HIV restriction factor APOBEC3G binds in multiple steps and conformations to search and deaminate single-stranded DNA

  1. Michael Morse
  2. M Nabuan Naufer
  3. Yuqing Feng
  4. Linda Chelico
  5. Ioulia Rouzina
  6. Mark C Williams  Is a corresponding author
  1. Northeastern University, United States
  2. University of Saskatchewan, Canada
  3. Ohio State University, United States

Abstract

APOBEC3G (A3G), an enzyme expressed in primates with the potential to inhibit human immunodeficiency virus type 1 (HIV-1) infectivity, is a single-stranded DNA (ssDNA) deoxycytidine deaminase with two domains, a catalytically active, weakly ssDNA binding C-terminal domain (CTD) and a catalytically inactive, strongly ssDNA binding N-terminal domain (NTD). Using optical tweezers, we measure A3G binding a single, long ssDNA substrate under various applied forces to characterize the binding interaction. A3G binds ssDNA in multiple steps and in two distinct conformations, distinguished by degree of ssDNA contraction. A3G stabilizes formation of ssDNA loops, an ability inhibited by A3G oligomerization. Our data suggests A3G securely binds ssDNA through the NTD, while the CTD samples and potentially deaminates the substrate. Oligomerization of A3G stabilizes ssDNA binding but inhibits the CTD's search function. These processes explain A3G's ability to efficiently deaminate numerous sites across a 10,000 base viral genome during the reverse transcription process.

Data availability

Source data files have been supplied for figures 2, 2 supplement, 3, 4, and 5. Additionally, custom written Matlab and Lab windows code is supplied with this manuscript.

Article and author information

Author details

  1. Michael Morse

    Department of Physics, Northeastern University, Boston, United States
    Competing interests
    The authors declare that no competing interests exist.
    ORCID icon "This ORCID iD identifies the author of this article:" 0000-0002-8561-1833
  2. M Nabuan Naufer

    Department of Physics, Northeastern University, Boston, United States
    Competing interests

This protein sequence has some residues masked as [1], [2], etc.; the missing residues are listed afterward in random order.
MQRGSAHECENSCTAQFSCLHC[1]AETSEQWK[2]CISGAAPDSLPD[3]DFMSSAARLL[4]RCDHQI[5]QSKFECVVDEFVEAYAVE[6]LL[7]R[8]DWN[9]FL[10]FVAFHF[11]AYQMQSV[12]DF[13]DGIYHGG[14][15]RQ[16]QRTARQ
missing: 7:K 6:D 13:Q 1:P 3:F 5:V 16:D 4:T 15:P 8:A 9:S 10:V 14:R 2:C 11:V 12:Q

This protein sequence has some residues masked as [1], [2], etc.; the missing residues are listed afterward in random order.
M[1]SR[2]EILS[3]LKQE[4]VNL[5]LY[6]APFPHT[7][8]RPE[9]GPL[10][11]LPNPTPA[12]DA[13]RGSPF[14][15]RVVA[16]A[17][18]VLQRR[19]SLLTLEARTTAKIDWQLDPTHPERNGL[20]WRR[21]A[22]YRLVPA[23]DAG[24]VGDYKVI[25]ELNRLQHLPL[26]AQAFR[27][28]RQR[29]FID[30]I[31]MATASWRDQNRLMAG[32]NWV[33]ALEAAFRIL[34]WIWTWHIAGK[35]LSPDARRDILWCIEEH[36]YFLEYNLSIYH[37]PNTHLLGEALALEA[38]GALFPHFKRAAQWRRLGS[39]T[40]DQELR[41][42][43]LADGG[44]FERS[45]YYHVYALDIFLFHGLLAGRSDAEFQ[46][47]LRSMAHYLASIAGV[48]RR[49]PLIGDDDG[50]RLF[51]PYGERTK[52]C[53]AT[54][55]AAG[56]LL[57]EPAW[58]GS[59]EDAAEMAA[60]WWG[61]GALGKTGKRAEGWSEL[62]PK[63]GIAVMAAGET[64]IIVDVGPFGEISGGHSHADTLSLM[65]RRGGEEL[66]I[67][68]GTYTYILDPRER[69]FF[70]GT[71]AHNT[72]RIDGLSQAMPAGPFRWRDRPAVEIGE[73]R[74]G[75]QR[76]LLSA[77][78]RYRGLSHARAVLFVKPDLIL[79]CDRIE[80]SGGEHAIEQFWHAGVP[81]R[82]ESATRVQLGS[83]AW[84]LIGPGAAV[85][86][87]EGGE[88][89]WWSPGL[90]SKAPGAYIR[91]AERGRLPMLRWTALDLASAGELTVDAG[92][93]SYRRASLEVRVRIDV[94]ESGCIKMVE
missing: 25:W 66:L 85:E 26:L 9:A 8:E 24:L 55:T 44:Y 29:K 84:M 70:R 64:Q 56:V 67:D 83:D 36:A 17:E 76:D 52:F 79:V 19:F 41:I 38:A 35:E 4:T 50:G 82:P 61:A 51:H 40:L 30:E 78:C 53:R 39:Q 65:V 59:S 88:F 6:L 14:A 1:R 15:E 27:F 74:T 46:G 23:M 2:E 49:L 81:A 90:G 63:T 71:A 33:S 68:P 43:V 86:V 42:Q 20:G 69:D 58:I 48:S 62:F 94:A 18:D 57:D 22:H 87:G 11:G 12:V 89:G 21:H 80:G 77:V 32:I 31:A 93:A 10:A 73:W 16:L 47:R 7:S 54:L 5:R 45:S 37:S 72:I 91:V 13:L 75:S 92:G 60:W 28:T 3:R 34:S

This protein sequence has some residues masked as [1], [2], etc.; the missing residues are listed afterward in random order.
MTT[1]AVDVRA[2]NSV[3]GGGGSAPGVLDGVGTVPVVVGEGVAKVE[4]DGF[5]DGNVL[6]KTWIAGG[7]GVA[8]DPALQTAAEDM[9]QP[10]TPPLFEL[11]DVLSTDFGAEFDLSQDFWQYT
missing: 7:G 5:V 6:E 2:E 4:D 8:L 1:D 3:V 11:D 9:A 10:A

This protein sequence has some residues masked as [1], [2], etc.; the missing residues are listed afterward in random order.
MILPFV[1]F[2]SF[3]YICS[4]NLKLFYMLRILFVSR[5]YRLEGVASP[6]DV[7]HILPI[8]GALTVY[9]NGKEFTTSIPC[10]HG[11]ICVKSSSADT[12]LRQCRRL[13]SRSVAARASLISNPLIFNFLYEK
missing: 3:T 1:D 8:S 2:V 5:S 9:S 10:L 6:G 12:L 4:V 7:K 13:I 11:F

The authors declare that no competing interests exist.
  3. Yuqing Feng

    Department of Biochemistry, Microbiology, and Immunology, University of Saskatchewan, Saskatoon, Canada
    Competing interests
    The authors declare that no competing interests exist.
  4. Linda Chelico

    Department of Biochemistry, Microbiology, and Immunology, University of Saskatchewan, Saskatoon, Canada
    Competing interests
    The authors declare that no competing interests exist.
  5. Ioulia Rouzina

    Department of Chemistry and Biochemistry, Ohio State University, Columbus, United States
    Competing interests
    The authors declare that no competing interests exist.
  6. Mark C Williams

    Department of Physics, Northeastern University, Boston, United States
    For correspondence
    ma.williams@northeastern.edu
    Competing interests
    The authors declare that no competing interests exist.
    ORCID icon "This ORCID iD identifies the author of this article:" 0000-0003-3219-376X

Funding

National Institute of General Medical Sciences (GM072462)

  • Michael Morse
  • Ioulia Rouzina
  • Mark C Williams

Canadian Institutes of Health Research (MOP137090)

  • Yuqing Feng
  • Linda Chelico

The funders had no role in study design, data collection and interpretation, or the decision to submit the work for publication.

Reviewing Editor

  1. Maria Spies, University of Iowa, United States

Publication history

  1. Received: October 11, 2019
  2. Accepted: December 18, 2019
  3. Accepted Manuscript published: December 18, 2019 (version 1)
  4. Version of Record published: January 7, 2020 (version 2)

Copyright

© 2019, Morse et al.

This article is distributed under the terms of the Creative Commons Attribution License permitting unrestricted use and redistribution provided that the original author and source are credited.

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  1. Michael Morse
  2. M Nabuan Naufer
  3. Yuqing Feng
  4. Linda Chelico
  5. Ioulia Rouzina
  6. Mark C Williams
(2019)
HIV restriction factor APOBEC3G binds in multiple steps and conformations to search and deaminate single-stranded DNA
eLife 8:e52649.
https://doi.org/10.7554/eLife.52649

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